The National Transportation Safety Board is making hard-core drunk driving one its top priorities. Hard-core drunk drivers are drivers who get on the road with a blood alcohol content of 0.15 percent or higher, or offenders who have been arrested multiple times for DUI or drunken driving within the last 10 years. As a part of its efforts, the National Transportation Safety Board is lobbying states to adopt its 11 point safety program to reduce the risk of hard-core drunk drivers on the road.
So far, no single state has adopted all 11 components of the National Transportation Safety Board’s program, but some states have adopted certain aspects of the program. Of the efforts that the National Transportation Safety Board is pushing for states to adopt are jail alternatives and sobriety checkpoints. According to the director of the National Traffic Law Center, states are trying to adopt tougher laws for hard-core drunken drivers that are involved in fatal accidents. This year some states have already passed new laws regarding hard-core drunk driving.
Vermont passed a law requiring alcohol ignition interlocks for hard-core drunk drivers. Missouri now requires jail time for DUI offenders with a blood alcohol content of 0.15 percent or higher. Drivers in California who have been convicted of drunken driving three times or more will now lose their driver’s license for a period of 10 years. Texas has taken a cue from the National Transportation Safety Board and will introduce a bill to remove the state’s ban on sobriety checkpoints. Nine other states ban sobriety checkpoints. They include Minnesota, Wisconsin, Washington, Rhode Island, Wyoming, Iowa, Michigan, Idaho and Oregon.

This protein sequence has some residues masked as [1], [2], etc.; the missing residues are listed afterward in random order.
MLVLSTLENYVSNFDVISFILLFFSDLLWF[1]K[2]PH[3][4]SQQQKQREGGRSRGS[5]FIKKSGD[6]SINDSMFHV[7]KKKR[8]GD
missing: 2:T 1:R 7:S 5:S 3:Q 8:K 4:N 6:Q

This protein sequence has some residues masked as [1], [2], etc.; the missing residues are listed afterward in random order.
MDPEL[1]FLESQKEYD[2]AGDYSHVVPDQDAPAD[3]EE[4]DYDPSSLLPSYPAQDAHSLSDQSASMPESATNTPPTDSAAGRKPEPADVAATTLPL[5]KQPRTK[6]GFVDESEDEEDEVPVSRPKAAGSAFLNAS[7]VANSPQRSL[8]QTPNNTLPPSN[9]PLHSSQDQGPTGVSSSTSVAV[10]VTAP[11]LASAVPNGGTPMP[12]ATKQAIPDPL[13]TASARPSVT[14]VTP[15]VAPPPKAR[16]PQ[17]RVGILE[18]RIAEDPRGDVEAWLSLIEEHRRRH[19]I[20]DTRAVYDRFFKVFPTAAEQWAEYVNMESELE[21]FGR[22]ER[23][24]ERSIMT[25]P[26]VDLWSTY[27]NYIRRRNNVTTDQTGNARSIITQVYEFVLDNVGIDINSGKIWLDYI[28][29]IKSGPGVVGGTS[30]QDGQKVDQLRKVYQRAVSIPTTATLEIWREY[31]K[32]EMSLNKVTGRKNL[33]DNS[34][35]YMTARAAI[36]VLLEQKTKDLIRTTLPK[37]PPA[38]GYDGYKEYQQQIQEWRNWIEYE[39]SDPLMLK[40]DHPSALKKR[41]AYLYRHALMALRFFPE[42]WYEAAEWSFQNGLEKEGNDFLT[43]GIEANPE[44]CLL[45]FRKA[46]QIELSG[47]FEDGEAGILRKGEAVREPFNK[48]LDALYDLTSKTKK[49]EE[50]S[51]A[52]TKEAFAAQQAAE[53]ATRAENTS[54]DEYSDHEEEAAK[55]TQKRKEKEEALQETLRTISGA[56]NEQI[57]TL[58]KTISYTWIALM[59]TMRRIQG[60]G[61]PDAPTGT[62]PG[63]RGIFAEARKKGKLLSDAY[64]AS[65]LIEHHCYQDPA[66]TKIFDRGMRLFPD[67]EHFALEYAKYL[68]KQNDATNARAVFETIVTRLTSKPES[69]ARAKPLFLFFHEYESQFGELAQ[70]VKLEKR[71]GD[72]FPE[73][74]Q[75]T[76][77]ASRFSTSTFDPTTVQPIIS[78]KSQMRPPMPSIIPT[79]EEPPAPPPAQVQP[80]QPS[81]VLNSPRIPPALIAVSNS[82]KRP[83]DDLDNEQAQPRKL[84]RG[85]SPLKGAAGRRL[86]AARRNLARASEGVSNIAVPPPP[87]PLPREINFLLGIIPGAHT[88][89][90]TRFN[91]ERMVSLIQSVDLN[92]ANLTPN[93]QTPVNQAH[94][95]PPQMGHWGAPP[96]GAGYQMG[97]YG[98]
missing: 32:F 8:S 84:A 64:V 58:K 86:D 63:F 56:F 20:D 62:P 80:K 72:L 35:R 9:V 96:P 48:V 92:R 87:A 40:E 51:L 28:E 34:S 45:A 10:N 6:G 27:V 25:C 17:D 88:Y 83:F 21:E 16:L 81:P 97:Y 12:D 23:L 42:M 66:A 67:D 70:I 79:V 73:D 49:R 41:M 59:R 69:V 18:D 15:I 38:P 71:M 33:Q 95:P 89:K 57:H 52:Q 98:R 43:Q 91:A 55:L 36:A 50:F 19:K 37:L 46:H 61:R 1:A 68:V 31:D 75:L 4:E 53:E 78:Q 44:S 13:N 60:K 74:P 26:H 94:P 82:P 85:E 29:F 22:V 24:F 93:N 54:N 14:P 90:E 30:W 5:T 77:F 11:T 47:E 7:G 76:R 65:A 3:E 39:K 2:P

The National Transportation Safety Board’s efforts are in response to drunk drivers who are resistant to current public message campaigns and legal penalties. Hard-core drunk drivers were involved in more than 70 percent of all alcohol impaired car crashes over the past year according to the Safety Board.
Source: USA Today, “NTSB Pushes Zero Tolerance of Hard-Core Drunken Drivers,” Larry Copeland, 12/9/10